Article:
A Free-Market Energy Blog

Gerald North on Climate Modeling Revisited (re Climategate 2.0)

By Robert Bradley Jr. -- November 30, 2011

 “If the models are as flawed as critics say … you have to ask yourself, ‘How come they work?’”

– Gavin Schmidt [NASA], quoted in David Fahrenhold, “Scientists’ Use of Computer Models to Predict Climate Change is Under Attack,” Washington Post, April 6, 2010.

 “[Model results] could also be sociological: getting the socially acceptable answer.”

 – Gerald North (Texas A&M) to Rob Bradley (Enron), June 20, 1998.

 The above quotation by NASA climate scientist Gavin Schmidt suggests that quite remarkable progress has been made with climate models in recent years. Such must be the case given the verdict by leading climate scientists that climate models were not nearly ready for prime time just a decade ago.

But what do climate scientists really believe behind closed doors? Will they no longer express their innermost thoughts in emails or in fear that ‘the cause’ of climate alarm/forced energy transformation will be compromised?

Climategate 2.0: Model Quotations

<0850> [Tim] Barnett:  “[IPCC AR5 models] clearly, some tuning or very good luck involved.  I doubt the modeling world will be able to get away with this much longer.”

<5066> [Gabriele] Hegerl:[IPCC AR5 models] So using the 20th c for tuning is just doing what some people have long suspected us of doing […] and what the nonpublished diagram from NCAR showing correlation between aerosol forcing and sensitivity also suggested.”

<4443> [Phil] Jones:Basic problem is that all models are wrong – not got enough middle and low level clouds.”

<1982> [Ben] Santer:  “There is no individual model that does well in all of the SST and water vapor tests we’ve applied.”

[Jagadish] Shukla/IGES: [“Future of the IPCC”, 2008] It is inconceivable that policymakers will be  willing to make billion-and trillion-dollar decisions for adaptation to the projected regional climate change based on models that do not even describe and simulate the processes that are the building blocks of climate variability.

Gerald North Quotations

Here are some quotations from Dr. Gerald North of Texas A&M, certainly a distinguished climate scientist, made during his consulting era with Enron Corp.

“We do not know much about modeling climate. It is as though we are modeling a human being. Models are in position at last to tell us the creature has two arms and two legs, but we are being asked to cure cancer.”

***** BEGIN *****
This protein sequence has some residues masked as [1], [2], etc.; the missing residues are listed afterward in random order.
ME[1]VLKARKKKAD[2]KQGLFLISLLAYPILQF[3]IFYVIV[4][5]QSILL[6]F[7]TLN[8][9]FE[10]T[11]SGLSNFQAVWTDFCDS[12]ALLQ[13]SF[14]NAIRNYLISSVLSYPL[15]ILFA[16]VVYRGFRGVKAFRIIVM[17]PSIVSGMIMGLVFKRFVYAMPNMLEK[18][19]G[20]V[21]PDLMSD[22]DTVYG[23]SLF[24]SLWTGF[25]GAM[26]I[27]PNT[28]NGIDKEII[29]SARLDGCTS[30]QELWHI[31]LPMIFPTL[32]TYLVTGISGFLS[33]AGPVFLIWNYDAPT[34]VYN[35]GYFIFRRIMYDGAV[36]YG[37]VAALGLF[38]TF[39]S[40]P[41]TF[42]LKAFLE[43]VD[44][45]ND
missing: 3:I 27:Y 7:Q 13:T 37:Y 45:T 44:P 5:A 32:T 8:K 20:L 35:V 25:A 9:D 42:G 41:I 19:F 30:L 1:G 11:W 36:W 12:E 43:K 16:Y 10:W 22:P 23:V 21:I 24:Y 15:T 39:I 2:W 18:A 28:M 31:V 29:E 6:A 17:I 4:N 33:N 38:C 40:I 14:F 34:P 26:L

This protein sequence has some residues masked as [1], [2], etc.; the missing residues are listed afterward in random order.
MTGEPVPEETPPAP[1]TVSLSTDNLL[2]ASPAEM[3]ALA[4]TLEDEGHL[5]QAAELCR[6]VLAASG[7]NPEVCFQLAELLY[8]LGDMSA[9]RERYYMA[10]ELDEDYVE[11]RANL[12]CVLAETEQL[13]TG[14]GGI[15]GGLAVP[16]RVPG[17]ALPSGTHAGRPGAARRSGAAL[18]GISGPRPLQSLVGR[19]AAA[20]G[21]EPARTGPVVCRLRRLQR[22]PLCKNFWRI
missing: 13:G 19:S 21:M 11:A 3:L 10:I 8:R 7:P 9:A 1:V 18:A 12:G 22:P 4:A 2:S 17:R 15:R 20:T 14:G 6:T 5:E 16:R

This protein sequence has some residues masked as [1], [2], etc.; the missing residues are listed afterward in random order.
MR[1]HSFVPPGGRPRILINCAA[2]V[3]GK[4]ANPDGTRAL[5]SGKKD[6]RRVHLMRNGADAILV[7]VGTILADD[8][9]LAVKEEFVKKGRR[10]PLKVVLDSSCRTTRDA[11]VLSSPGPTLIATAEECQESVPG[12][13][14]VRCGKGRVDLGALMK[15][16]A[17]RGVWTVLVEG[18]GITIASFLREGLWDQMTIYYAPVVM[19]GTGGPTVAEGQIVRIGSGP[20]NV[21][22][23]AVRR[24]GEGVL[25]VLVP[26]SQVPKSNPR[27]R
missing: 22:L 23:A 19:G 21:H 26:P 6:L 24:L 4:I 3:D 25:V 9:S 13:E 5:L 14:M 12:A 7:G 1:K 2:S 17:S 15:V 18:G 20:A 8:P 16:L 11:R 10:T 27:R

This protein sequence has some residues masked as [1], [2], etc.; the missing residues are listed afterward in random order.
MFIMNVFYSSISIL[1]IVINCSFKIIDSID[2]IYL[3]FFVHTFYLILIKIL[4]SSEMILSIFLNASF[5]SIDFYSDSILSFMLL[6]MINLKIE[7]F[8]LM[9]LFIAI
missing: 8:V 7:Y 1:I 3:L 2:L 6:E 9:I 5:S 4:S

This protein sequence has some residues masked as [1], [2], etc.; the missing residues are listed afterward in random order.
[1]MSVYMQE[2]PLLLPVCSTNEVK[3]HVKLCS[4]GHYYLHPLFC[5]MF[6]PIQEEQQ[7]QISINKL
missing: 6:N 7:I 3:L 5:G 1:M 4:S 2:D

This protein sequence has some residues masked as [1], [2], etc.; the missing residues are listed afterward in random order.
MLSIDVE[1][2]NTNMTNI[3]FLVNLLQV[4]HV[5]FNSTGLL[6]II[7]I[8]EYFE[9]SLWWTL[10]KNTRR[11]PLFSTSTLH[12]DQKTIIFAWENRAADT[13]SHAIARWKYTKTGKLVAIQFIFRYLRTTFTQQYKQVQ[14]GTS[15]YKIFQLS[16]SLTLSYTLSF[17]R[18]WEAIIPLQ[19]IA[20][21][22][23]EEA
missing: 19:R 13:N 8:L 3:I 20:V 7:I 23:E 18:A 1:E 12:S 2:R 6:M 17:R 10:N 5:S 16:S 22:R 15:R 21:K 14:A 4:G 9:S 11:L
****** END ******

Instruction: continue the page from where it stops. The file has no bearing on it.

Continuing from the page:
– Gerald North (Texas A&M) to Rob Bradley (Enron), November 12, 1999.

“[Model results] could also be sociological: getting the socially acceptable answer.”

– Gerald North (Texas A&M) to Rob Bradley (Enron), June 20, 1998.

“There is a good reason for a lack of consensus on the science. It is simply too early. The problem is difficult, and there are pitifully few ways to test climate models.”

     – Gerald North (Texas A&M) to Rob Bradley (Enron), July 13, 1998.

“One has to fill in what goes on between 5 km and the surface. The standard way is through atmospheric models. I cannot make a better excuse.”

     – Gerald North (Texas A&M) to Rob Bradley (Enron), October 2, 1998.

“The ocean lag effect can always be used to explain the ‘underwarming’….

The different models couple to the oceans differently. There is quite a bit of slack here (undetermined fudge factors). If a model is too sensitive, one can just couple in a little more ocean to make it agree with the record. This is why models with different sensitivities all seem to mock the record about equally well. (Modelers would be insulted by my explanation, but I think it is correct.)”

    – Gerald North (Texas A&M) to Rob Bradley (Enron), August 17, 1998.

Yet climate models are being taken seriously as guides to public policy. Some humility is in order when coercion and massive wealth redistribution/destruction is needed on Day 1 (forward) for a hypothetical problem calculated for some distant year.


  1. VB  

    Therefore, as we lack the ability to accurately predict how much oil there is in a reservoir, we should avoid drilling, just in case there is none?


  2. rbradley  


    The problem with models is that they seem to be inherently high sensitivity. In other words there are no ‘skeptic’ models. North explained to me that the simplicity that models require to run has equations that produce very strong positive feedback effects. In other words, the complexity of the system that is more realistic (and would produce less warming) is sub-grid-scale.